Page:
One of the best examples was the famous Howard P. Lovecraft, who published “The Shadow out of Time” in the 1936 issue of Astounding. Even though it might be the only thing from that issue that is even remotely reprinted today, the letters page from this issue practically rose up in revolt against this story as not being based on accurate science. Lovecraft was never published in Astounding ever again.

If you ever wanted to find out what Star Wars would be like if they were bigger hardasses about scientific plausibility, check out E.E. Smith’s Lensman series. People expect a big, bold, brassy space opera series with heroes and villains to play fast and loose, but it was shockingly scientifically grounded.

To be fair, science fiction was not a monolith on this. One of the earliest division in science fiction was between the Astounding Science Fiction writers based in New York, who often had engineering and scientific backgrounds and had left-wing (in some cases, literally Communist) politics, and the Amazing Stories writers based in the Midwest, who were usually self taught, and had right-wing, heartland politics. Because the Midwestern writers in Amazing Stories were often self-taught, they had a huge authority problem with science and played as fast and loose as you could get. While this is true, it’s worth noting science fiction fandom absolutely turned on Amazing Stories for this, especially when the writers started dabbling with spiritualism and other weirdness like the Shaver Mystery. And to this day, it’s impossible to find many Amazing Stories tales published elsewhere.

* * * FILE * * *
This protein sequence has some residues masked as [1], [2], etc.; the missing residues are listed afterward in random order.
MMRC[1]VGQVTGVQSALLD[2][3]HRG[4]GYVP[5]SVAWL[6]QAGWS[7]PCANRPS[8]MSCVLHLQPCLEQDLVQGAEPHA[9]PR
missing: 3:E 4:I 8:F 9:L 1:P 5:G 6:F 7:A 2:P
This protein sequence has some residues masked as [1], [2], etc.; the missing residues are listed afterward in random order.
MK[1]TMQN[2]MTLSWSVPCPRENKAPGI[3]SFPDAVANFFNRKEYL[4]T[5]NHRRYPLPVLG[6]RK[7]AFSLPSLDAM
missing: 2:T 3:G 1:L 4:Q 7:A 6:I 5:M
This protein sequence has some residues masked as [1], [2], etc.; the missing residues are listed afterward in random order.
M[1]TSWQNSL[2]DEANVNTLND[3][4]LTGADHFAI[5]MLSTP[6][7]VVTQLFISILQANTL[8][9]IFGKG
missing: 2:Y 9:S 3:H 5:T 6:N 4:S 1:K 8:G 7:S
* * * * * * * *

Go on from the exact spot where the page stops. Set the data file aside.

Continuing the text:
anonymous asked:

Do you have a recommended reading list for early era sci-fi stories? Like, what you think helped define the genre in its infancy? You seem to know so much, and I want to try and maybe become more knowledgeable of geeky literature roots.

Well, here’s a few recommendations to get you started on reading early pulp-era science fiction: 

Slan by A.E. van Vogt (1940). This one is about a young boy who is a Slan, a member of a tendril-headed race of telepathic mutants who, in the future, are hunted and hated to extermination by normal humans. Our hero’s parents are murdered in front of him, and he is forced to go into hiding. It’s a great premise: you’re running in the night, and the wolves are after you. The book is really worth reading for the villain, Kier Gray, dictator of earth, a man described as “magnetic and tigerish.” A huge part of the book deals with him outsmarting all the people who want his job, and you grow to actually admire him. Like Julius Caesar or Napoleon, he’s a great man…but not a “nice” one.